Forget everything I said 2 posts ago about Blender. We are rocking and rolling with the 123D Design app on the iPad. Honestly, we were discouraged to think that we would have to return to our PCs and laptops to create printable designs. So, we worked a little harder and looked a little deeper for options. We discovered that we can upload our models to the Autodesk Cloud and then download them through the Autodesk 3D Print Utility on my class PC. We downloaded the print utility from the 123dapp site. From the site, we downloaded to the print utility, which saves the file as an .stl file. We then added the file to MakerWare, which is also on my PC. Today we used a model created by Andrew M. of our MakerCrew.
Once the model was in Makerware, we adjusted the scale and the design to make sure it looked like something we could print (keep in mind we are brand new at this and are merely speculating :). At first, we felt the model was too large and we reduced it. The MakerCrew had a hard time visualizing 84 .mm, so Owen B. took care of the .mm to inch conversion with a handy conversion table we found on the internet. The model was just about 3″ wide (in case you are curious). Once we felt ready, we sent the project to slice and sent the file to the SD card.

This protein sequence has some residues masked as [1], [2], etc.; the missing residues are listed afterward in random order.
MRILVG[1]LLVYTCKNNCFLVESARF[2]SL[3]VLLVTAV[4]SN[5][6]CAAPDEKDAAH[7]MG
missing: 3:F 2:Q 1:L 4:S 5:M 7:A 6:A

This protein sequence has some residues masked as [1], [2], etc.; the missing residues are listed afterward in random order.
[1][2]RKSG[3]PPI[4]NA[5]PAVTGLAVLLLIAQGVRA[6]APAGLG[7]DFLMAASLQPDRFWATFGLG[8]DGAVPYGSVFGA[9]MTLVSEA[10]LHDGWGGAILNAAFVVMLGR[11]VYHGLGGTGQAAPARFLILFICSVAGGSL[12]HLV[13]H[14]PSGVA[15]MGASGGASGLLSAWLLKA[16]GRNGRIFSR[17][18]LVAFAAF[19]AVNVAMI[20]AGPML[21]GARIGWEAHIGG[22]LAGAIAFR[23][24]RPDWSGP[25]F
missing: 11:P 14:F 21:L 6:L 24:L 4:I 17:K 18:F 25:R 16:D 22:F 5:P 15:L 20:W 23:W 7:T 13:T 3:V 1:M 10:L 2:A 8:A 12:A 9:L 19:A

As I write this, I am realizing just how much ground the MakerCrew has covered working 45 minutes after school one day each week for just two months. I am incredibly proud of the MakerCrew and am excited to consider our next steps and possible projects. I am so thrilled to use the 123D Design on iPads in our 1:1 iPad initiative school. This is a great fit with our school culture and goes along well with my students “I can do everything with this thing” approach to using mobile devices in school. We are all eager to continue with our exploration of this sophisticated, high-tech tool.
Bravo! Thanks so much for facilitating this awesome learning experience.
Congratulations. I love cutting-edge and emerging technologies.
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3d printing will explode next year. 42,000 3D printing units were sold in 2013. In 2014, sales are expected to grow to 72,000 units.